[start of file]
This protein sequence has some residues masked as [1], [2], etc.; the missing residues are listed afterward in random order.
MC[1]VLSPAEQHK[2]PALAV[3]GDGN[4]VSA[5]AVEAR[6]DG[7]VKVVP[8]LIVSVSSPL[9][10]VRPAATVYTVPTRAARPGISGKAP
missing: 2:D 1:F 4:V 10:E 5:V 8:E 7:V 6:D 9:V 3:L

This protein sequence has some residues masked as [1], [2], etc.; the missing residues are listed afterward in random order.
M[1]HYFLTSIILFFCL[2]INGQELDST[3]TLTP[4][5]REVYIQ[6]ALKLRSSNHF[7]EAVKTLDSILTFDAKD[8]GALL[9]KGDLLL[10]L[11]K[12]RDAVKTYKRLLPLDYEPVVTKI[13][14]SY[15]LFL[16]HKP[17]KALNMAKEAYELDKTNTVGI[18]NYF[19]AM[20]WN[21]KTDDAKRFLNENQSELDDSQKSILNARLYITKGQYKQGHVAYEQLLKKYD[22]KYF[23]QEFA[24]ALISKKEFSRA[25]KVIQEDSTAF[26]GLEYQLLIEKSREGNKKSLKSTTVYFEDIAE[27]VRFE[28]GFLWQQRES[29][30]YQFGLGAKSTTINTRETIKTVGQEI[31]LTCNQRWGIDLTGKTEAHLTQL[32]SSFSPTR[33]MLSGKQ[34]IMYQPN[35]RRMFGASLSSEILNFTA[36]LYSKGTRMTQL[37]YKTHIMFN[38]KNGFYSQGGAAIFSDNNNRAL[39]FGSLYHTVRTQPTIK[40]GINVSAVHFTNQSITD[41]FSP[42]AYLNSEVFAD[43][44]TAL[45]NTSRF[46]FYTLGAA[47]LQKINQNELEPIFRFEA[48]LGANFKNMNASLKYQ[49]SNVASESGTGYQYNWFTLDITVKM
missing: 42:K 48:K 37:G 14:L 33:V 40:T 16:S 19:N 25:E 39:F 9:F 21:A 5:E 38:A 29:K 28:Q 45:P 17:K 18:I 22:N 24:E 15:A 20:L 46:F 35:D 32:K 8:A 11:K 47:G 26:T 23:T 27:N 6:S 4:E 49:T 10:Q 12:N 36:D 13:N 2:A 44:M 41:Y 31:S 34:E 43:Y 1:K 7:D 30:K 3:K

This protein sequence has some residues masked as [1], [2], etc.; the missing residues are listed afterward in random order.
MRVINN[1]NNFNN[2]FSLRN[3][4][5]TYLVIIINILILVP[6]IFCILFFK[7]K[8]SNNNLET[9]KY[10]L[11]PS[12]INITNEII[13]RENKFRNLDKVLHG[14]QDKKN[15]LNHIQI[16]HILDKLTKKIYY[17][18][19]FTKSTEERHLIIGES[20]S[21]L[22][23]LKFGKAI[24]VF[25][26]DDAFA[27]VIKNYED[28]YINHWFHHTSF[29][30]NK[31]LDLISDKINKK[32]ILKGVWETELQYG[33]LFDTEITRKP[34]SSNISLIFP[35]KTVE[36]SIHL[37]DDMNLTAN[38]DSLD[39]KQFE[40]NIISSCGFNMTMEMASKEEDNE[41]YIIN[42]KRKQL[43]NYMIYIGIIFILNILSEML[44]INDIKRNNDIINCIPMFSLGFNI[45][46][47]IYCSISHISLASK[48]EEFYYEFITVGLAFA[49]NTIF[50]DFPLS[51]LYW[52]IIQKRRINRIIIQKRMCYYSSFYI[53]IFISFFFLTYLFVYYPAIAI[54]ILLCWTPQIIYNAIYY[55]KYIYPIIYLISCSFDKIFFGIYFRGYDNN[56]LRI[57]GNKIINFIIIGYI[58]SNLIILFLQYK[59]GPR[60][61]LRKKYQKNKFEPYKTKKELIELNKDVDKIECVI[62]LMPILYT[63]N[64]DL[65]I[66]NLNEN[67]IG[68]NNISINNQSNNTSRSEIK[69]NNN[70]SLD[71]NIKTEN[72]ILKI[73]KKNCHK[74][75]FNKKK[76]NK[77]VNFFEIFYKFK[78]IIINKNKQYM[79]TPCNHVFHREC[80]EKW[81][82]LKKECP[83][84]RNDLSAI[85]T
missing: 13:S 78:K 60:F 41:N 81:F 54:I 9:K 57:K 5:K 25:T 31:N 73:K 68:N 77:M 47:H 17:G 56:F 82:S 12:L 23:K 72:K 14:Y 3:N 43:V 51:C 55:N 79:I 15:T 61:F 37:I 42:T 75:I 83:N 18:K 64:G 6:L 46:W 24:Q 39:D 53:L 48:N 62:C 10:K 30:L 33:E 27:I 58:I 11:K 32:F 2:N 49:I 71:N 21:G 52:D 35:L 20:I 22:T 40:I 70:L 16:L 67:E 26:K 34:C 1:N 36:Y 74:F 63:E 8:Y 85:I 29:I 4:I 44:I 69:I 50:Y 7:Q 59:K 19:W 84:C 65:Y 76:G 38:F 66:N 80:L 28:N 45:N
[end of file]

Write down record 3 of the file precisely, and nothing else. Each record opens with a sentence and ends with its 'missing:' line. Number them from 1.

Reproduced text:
This protein sequence has some residues masked as [1], [2], etc.; the missing residues are listed afterward in random order.
MRVINN[1]NNFNN[2]FSLRN[3][4][5]TYLVIIINILILVP[6]IFCILFFK[7]K[8]SNNNLET[9]KY[10]L[11]PS[12]INITNEII[13]RENKFRNLDKVLHG[14]QDKKN[15]LNHIQI[16]HILDKLTKKIYY[17][18][19]FTKSTEERHLIIGES[20]S[21]L[22][23]LKFGKAI[24]VF[25][26]DDAFA[27]VIKNYED[28]YINHWFHHTSF[29][30]NK[31]LDLISDKINKK[32]ILKGVWETELQYG[33]LFDTEITRKP[34]SSNISLIFP[35]KTVE[36]SIHL[37]DDMNLTAN[38]DSLD[39]KQFE[40]NIISSCGFNMTMEMASKEEDNE[41]YIIN[42]KRKQL[43]NYMIYIGIIFILNILSEML[44]INDIKRNNDIINCIPMFSLGFNI[45][46][47]IYCSISHISLASK[48]EEFYYEFITVGLAFA[49]NTIF[50]DFPLS[51]LYW[52]IIQKRRINRIIIQKRMCYYSSFYI[53]IFISFFFLTYLFVYYPAIAI[54]ILLCWTPQIIYNAIYY[55]KYIYPIIYLISCSFDKIFFGIYFRGYDNN[56]LRI[57]GNKIINFIIIGYI[58]SNLIILFLQYK[59]GPR[60][61]LRKKYQKNKFEPYKTKKELIELNKDVDKIECVI[62]LMPILYT[63]N[64]DL[65]I[66]NLNEN[67]IG[68]NNISINNQSNNTSRSEIK[69]NNN[70]SLD[71]NIKTEN[72]ILKI[73]KKNCHK[74][75]FNKKK[76]NK[77]VNFFEIFYKFK[78]IIINKNKQYM[79]TPCNHVFHREC[80]EKW[81][82]LKKECP[83][84]RNDLSAI[85]T
missing: 13:S 78:K 60:F 41:N 81:F 54:I 9:K 57:K 5:K 25:T 31:N 73:K 68:N 77:M 47:H 17:G 56:F 82:S 12:L 23:K 72:K 14:Y 3:N 43:V 51:C 55:N 79:I 15:T 61:F 37:I 42:T 75:I 83:N 18:K 64:G 6:L 46:W 24:Q 39:D 53:L 48:N 62:C 10:K 30:L 33:E 27:I 58:I 11:K 32:F 2:N 49:I 71:N 21:G 52:D 35:L 20:I 22:T 40:I 70:L 16:L 67:E 26:K 34:C 1:N 36:Y 74:F 63:E 8:Y 85:I 29:I 4:I 44:I 69:I 50:Y 7:Q 59:K 19:W 84:C 65:Y 76:G 38:F 66:N 80:L 28:N 45:N